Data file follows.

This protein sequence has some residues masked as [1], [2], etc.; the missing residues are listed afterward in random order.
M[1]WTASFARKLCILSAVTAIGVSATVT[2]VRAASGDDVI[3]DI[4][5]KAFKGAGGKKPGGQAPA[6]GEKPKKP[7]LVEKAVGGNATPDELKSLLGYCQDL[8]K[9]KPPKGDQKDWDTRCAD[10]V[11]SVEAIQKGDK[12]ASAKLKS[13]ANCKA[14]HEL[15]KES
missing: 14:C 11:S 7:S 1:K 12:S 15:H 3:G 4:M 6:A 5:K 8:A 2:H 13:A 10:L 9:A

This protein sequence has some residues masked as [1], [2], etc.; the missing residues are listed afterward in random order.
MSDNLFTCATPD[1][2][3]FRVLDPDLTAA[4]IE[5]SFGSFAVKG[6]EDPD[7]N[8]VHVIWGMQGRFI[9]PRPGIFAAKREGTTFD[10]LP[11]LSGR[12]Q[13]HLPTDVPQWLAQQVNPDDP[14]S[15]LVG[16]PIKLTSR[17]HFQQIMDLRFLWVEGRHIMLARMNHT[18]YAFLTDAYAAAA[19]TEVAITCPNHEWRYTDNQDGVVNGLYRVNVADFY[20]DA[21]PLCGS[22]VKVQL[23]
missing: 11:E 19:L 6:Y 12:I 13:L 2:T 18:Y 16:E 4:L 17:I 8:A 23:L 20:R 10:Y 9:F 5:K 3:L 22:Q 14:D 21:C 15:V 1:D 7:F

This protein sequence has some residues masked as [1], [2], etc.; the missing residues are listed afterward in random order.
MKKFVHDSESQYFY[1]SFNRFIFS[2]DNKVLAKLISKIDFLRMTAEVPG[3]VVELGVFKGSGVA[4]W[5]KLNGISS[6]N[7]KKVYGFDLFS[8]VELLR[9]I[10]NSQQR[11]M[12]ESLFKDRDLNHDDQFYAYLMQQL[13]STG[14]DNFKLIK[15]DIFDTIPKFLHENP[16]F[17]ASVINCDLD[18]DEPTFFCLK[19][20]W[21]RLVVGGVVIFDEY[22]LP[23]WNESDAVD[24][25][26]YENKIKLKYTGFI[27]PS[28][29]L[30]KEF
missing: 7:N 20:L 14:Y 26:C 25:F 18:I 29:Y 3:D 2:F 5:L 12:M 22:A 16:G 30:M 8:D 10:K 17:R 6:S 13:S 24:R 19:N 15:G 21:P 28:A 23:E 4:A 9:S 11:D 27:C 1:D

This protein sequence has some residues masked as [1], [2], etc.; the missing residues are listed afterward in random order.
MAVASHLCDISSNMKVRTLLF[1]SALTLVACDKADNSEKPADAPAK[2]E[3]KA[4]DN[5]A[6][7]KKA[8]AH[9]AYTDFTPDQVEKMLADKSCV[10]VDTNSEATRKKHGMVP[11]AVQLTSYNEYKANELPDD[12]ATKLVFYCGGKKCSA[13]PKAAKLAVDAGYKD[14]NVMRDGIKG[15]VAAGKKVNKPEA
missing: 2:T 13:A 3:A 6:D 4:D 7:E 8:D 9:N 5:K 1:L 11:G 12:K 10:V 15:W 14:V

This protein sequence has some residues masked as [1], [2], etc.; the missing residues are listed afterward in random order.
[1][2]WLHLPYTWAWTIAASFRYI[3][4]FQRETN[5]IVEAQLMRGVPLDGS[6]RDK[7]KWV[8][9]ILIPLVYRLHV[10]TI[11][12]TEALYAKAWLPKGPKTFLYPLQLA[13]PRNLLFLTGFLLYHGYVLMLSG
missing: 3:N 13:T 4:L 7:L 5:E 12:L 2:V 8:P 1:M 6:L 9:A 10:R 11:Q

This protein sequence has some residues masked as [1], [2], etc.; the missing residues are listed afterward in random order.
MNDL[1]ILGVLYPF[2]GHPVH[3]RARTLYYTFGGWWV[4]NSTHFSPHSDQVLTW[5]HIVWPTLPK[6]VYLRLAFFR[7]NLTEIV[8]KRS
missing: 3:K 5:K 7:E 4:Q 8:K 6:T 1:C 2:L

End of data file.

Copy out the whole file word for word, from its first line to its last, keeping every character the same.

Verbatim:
This protein sequence has some residues masked as [1], [2], etc.; the missing residues are listed afterward in random order.
M[1]WTASFARKLCILSAVTAIGVSATVT[2]VRAASGDDVI[3]DI[4][5]KAFKGAGGKKPGGQAPA[6]GEKPKKP[7]LVEKAVGGNATPDELKSLLGYCQDL[8]K[9]KPPKGDQKDWDTRCAD[10]V[11]SVEAIQKGDK[12]ASAKLKS[13]ANCKA[14]HEL[15]KES
missing: 14:C 11:S 7:S 1:K 12:S 15:H 3:G 4:M 6:A 5:K 8:A 2:H 13:A 10:L 9:A

This protein sequence has some residues masked as [1], [2], etc.; the missing residues are listed afterward in random order.
MSDNLFTCATPD[1][2][3]FRVLDPDLTAA[4]IE[5]SFGSFAVKG[6]EDPD[7]N[8]VHVIWGMQGRFI[9]PRPGIFAAKREGTTFD[10]LP[11]LSGR[12]Q[13]HLPTDVPQWLAQQVNPDDP[14]S[15]LVG[16]PIKLTSR[17]HFQQIMDLRFLWVEGRHIMLARMNHT[18]YAFLTDAYAAAA[19]TEVAITCPNHEWRYTDNQDGVVNGLYRVNVADFY[20]DA[21]PLCGS[22]VKVQL[23]
missing: 11:E 19:L 6:Y 12:I 13:L 2:T 18:Y 16:E 4:L 17:I 8:A 23:L 20:R 10:Y 9:F 5:K 3:L 22:Q 14:D 21:C 15:V 1:D 7:F

This protein sequence has some residues masked as [1], [2], etc.; the missing residues are listed afterward in random order.
MKKFVHDSESQYFY[1]SFNRFIFS[2]DNKVLAKLISKIDFLRMTAEVPG[3]VVELGVFKGSGVA[4]W[5]KLNGISS[6]N[7]KKVYGFDLFS[8]VELLR[9]I[10]NSQQR[11]M[12]ESLFKDRDLNHDDQFYAYLMQQL[13]STG[14]DNFKLIK[15]DIFDTIPKFLHENP[16]F[17]ASVINCDLD[18]DEPTFFCLK[19][20]W[21]RLVVGGVVIFDEY[22]LP[23]WNESDAVD[24][25][26]YENKIKLKYTGFI[27]PS[28][29]L[30]KEF
missing: 7:N 20:L 14:Y 26:C 25:F 18:I 29:Y 3:D 2:F 5:L 12:M 22:A 16:G 30:M 8:D 10:K 17:R 6:S 13:S 24:R 19:N 15:G 21:P 28:A 23:E 4:A 9:S 11:D 27:C 1:D

This protein sequence has some residues masked as [1], [2], etc.; the missing residues are listed afterward in random order.
MAVASHLCDISSNMKVRTLLF[1]SALTLVACDKADNSEKPADAPAK[2]E[3]KA[4]DN[5]A[6][7]KKA[8]AH[9]AYTDFTPDQVEKMLADKSCV[10]VDTNSEATRKKHGMVP[11]AVQLTSYNEYKANELPDD[12]ATKLVFYCGGKKCSA[13]PKAAKLAVDAGYKD[14]NVMRDGIKG[15]VAAGKKVNKPEA
missing: 2:T 13:A 3:A 6:D 4:D 7:E 8:D 9:N 5:K 1:L 11:G 12:K 10:V 15:W 14:V

This protein sequence has some residues masked as [1], [2], etc.; the missing residues are listed afterward in random order.
[1][2]WLHLPYTWAWTIAASFRYI[3][4]FQRETN[5]IVEAQLMRGVPLDGS[6]RDK[7]KWV[8][9]ILIPLVYRLHV[10]TI[11][12]TEALYAKAWLPKGPKTFLYPLQLA[13]PRNLLFLTGFLLYHGYVLMLSG
missing: 3:N 13:T 4:L 7:L 5:E 12:L 2:V 8:P 1:M 6:L 9:A 10:R 11:Q

This protein sequence has some residues masked as [1], [2], etc.; the missing residues are listed afterward in random order.
MNDL[1]ILGVLYPF[2]GHPVH[3]RARTLYYTFGGWWV[4]NSTHFSPHSDQVLTW[5]HIVWPTLPK[6]VYLRLAFFR[7]NLTEIV[8]KRS
missing: 3:K 5:K 7:E 4:Q 8:K 6:T 1:C 2:L